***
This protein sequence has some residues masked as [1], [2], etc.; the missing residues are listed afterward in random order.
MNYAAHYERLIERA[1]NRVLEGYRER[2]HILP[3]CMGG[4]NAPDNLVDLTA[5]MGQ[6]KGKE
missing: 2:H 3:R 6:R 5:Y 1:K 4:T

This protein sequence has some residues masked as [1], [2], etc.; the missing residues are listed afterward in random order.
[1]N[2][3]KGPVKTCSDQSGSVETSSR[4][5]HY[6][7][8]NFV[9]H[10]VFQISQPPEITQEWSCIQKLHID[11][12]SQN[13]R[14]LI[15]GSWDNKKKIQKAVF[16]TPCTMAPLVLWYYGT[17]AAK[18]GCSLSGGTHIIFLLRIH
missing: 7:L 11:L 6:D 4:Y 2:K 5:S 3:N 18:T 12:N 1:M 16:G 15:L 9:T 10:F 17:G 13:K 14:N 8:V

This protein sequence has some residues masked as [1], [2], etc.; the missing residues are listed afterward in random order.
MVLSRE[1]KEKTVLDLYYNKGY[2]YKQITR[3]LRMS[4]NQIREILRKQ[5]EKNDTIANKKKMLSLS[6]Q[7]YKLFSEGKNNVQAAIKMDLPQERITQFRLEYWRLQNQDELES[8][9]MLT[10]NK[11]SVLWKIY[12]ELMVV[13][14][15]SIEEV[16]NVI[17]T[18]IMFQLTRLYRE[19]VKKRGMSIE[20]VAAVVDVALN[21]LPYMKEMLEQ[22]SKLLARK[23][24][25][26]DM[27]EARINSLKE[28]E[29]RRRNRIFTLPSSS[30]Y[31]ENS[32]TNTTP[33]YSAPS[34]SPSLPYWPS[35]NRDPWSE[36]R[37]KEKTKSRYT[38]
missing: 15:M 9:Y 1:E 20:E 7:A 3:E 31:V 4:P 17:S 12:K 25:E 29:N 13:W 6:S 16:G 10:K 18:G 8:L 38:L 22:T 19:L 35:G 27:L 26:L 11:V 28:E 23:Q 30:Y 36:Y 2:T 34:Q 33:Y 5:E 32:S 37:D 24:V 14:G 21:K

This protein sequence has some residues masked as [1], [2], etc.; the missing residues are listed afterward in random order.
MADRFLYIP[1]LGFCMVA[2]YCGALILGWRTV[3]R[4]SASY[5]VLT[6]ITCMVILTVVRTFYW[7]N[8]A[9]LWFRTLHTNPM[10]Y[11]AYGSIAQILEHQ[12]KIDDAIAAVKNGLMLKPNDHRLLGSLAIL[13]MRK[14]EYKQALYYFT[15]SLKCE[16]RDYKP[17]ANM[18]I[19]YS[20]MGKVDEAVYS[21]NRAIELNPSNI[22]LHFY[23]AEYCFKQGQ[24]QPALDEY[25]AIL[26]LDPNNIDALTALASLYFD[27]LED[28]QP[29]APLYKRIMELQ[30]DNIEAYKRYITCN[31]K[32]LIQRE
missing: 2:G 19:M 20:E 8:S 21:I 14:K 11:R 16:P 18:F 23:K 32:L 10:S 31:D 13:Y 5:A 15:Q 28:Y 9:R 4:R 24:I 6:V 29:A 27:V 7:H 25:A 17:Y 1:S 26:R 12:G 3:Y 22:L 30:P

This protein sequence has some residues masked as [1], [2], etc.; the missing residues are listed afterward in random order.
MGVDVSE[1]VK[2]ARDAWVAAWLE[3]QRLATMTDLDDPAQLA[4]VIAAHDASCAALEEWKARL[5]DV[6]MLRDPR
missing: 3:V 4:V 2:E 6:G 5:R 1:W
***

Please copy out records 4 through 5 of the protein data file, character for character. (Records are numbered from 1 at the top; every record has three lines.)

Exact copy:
This protein sequence has some residues masked as [1], [2], etc.; the missing residues are listed afterward in random order.
MADRFLYIP[1]LGFCMVA[2]YCGALILGWRTV[3]R[4]SASY[5]VLT[6]ITCMVILTVVRTFYW[7]N[8]A[9]LWFRTLHTNPM[10]Y[11]AYGSIAQILEHQ[12]KIDDAIAAVKNGLMLKPNDHRLLGSLAIL[13]MRK[14]EYKQALYYFT[15]SLKCE[16]RDYKP[17]ANM[18]I[19]YS[20]MGKVDEAVYS[21]NRAIELNPSNI[22]LHFY[23]AEYCFKQGQ[24]QPALDEY[25]AIL[26]LDPNNIDALTALASLYFD[27]LED[28]QP[29]APLYKRIMELQ[30]DNIEAYKRYITCN[31]K[32]LIQRE
missing: 2:G 19:M 20:E 8:S 21:I 14:K 11:R 16:P 18:F 23:K 32:L 10:S 31:D 13:Y 5:A 15:Q 28:Y 9:R 4:R 24:I 6:V 29:A 27:V 7:H 25:A 17:Y 1:S 26:R 12:G 3:Y 22:L 30:P

This protein sequence has some residues masked as [1], [2], etc.; the missing residues are listed afterward in random order.
MGVDVSE[1]VK[2]ARDAWVAAWLE[3]QRLATMTDLDDPAQLA[4]VIAAHDASCAALEEWKARL[5]DV[6]MLRDPR
missing: 3:V 4:V 2:E 6:G 5:R 1:W